Movie Review #924


Nationwide release on July 25, 1986. Comedy/Drama. This film is rated R. Runs 108 minutes. American production. Director: Mike Nichols. Screenplay: Nora Ephron. Novel: Nora Ephron. Cast: Meryl Streep, Jack Nicholson, Jeff Daniels, Maureen Stapleton, and Stockard Channing.


By Alexander Diminiano

I would be lying if I said that Meryl Streep and Jack Nicholson were only great actors. They’re both more than that: the two of them individually are two of the finest actors alive. But I guess everyone makes a stupid decision now and then, and for these two, it was signing onto this movie, rather than a better one. I’m convinced that the only thing keeping “Heartburn” in my memory is the fact that I’m writing a review for it.

Nothing’s ever great here, and nothing’s ever awful. The fact that “Heartburn” is such a tidal wave of comme ci comme ça seems to make the writing even more lackluster–and the story even less interesting. It’s difficult for me to believe that one could even tie a word like “lackluster” to a movie with this kind of talent, and I don’t just mean Jack and Meryl. There’s Nora Ephron on the script, and Mike Nichols (R.I.P.) sitting in the director’s chair. This is supposedly a seriocomic autobiography for Ms. Ephron, but given how clever most of her work is, who knew her life could be so boring? Not even Nichols tries to lead us to sympathize for all that Meryl’s character goes through. We can thank Meryl for choosing to lead her life as a method actor, and for starring in “Heartburn”, because she certainly has made this character seem at least mildly interesting.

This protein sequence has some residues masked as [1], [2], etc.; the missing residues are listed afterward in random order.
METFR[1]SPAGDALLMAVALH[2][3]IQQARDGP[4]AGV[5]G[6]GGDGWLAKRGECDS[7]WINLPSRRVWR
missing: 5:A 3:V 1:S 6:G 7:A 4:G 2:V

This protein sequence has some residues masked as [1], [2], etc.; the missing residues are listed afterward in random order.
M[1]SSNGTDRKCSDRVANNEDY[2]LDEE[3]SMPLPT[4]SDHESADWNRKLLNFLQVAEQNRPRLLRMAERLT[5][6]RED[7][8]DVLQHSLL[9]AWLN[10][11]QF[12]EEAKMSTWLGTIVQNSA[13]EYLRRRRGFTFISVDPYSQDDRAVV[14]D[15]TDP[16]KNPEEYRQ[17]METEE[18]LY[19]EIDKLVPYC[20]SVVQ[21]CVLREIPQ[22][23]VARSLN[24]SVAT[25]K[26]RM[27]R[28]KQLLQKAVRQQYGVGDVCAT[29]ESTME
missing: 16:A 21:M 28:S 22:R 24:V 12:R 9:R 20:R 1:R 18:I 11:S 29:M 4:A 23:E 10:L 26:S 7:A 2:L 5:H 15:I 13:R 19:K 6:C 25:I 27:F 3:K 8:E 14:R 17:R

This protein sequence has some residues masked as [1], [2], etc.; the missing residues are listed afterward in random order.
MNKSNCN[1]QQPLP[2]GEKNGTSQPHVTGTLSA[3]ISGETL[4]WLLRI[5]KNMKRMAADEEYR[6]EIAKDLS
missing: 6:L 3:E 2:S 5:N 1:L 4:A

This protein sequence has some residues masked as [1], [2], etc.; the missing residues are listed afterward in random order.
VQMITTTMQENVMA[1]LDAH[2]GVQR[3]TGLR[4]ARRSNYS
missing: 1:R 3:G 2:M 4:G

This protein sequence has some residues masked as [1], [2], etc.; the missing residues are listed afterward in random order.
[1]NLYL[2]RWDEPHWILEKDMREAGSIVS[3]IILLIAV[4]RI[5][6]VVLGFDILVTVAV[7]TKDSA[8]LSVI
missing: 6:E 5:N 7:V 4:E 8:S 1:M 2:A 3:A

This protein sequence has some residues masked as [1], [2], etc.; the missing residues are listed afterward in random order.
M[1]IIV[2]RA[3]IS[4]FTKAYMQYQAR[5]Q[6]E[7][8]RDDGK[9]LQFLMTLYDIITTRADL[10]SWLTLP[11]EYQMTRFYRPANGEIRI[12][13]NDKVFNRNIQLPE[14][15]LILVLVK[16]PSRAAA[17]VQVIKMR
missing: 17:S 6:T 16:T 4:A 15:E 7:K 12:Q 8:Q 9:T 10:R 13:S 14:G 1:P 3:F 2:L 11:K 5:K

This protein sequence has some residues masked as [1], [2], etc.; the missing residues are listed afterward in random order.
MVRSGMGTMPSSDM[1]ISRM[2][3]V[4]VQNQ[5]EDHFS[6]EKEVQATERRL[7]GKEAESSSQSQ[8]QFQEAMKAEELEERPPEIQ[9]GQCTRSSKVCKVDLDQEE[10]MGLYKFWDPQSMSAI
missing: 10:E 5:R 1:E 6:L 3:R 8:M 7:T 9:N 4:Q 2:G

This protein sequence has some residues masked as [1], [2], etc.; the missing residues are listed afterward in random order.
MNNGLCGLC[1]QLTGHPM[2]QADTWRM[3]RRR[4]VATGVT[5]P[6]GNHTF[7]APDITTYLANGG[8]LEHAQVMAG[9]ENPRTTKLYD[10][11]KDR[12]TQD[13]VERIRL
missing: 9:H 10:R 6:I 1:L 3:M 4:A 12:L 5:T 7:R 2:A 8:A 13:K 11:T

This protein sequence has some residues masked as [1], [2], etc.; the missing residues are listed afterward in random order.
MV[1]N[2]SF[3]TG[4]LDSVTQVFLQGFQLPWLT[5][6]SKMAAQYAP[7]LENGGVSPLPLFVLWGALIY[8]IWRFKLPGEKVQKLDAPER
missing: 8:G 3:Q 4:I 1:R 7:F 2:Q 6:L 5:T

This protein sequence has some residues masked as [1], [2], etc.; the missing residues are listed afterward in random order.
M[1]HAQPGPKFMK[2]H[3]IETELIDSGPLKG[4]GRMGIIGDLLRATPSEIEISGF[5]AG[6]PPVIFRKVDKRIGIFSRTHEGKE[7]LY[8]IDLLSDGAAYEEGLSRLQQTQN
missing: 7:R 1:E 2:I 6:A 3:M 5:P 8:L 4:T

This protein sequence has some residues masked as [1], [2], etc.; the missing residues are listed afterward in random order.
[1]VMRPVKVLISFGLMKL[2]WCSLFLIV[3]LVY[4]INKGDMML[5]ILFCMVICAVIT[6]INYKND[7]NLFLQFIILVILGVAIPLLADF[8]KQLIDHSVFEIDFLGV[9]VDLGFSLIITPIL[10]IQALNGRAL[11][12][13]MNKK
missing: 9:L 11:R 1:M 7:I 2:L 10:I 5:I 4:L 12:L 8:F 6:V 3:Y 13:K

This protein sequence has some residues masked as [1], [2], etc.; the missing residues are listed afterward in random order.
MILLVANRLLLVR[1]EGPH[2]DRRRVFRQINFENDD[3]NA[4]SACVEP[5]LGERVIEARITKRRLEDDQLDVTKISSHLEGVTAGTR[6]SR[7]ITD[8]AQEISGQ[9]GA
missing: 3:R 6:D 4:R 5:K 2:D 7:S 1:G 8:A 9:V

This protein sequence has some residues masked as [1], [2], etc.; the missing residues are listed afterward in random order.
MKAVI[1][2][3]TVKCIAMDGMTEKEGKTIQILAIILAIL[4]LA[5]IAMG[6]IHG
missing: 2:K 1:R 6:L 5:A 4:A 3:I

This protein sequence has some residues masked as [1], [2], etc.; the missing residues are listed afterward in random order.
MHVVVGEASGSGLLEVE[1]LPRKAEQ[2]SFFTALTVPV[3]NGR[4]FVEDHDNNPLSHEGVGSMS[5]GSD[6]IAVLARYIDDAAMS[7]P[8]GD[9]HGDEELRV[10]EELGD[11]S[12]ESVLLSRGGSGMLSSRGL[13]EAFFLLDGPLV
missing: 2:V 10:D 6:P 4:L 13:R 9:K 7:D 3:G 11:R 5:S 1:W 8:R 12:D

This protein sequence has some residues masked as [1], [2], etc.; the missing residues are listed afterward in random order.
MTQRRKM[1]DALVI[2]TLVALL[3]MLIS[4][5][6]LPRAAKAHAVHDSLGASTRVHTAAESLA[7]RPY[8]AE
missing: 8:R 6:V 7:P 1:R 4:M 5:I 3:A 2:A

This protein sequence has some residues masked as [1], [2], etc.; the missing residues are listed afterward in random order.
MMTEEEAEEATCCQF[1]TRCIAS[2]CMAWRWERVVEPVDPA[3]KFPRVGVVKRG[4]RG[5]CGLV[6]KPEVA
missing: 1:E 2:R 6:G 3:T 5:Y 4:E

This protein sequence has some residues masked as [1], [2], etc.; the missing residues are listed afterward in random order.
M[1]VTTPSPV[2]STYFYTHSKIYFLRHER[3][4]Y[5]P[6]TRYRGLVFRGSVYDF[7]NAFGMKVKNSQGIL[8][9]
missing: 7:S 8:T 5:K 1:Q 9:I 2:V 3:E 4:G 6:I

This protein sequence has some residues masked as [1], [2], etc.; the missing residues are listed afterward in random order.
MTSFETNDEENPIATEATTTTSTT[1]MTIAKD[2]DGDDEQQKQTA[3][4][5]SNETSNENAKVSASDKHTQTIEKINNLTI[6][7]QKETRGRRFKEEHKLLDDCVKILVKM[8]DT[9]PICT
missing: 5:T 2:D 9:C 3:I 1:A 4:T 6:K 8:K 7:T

I feel like I’m writing in circles, so to speak. You might expect brilliance of this movie if you manage to forget who’s writing and who’s directing, but alas, there is no actual brilliance here. There’s talent, though, and that’s all in the characters that Jack Nicholson and Meryl Streep play. The movie claims to be a comedy, but the only thing I really found funny here is how well this movie brands those two actors into stock characters. Which makes Meryl’s misery a bit laughable later in the movie when she discovers that her husband (Nicholson) is cheating on her. I don’t mean to sound cruel in any way, but did she really think that Jack Nicholson would be the kind of guy to stay faithful throughout a marriage?

If you’re wondering exactly what “Heartburn” is about, I’ll give you a few key terms to piece together. Marriage, sex, pregnancy, childbirth, more sex, more pregnancy, more childbirth, child rearing, infidelity, separation, renewed love, and probably something else after that. If this were a nature documentary, one might call it “The Life Cycle of Two Middle-Class Americans and Their Offspring”. A lot of the movie seems to have been ad libbed thoroughly, which I applaud. But a lot of it also feels like a soap opera.


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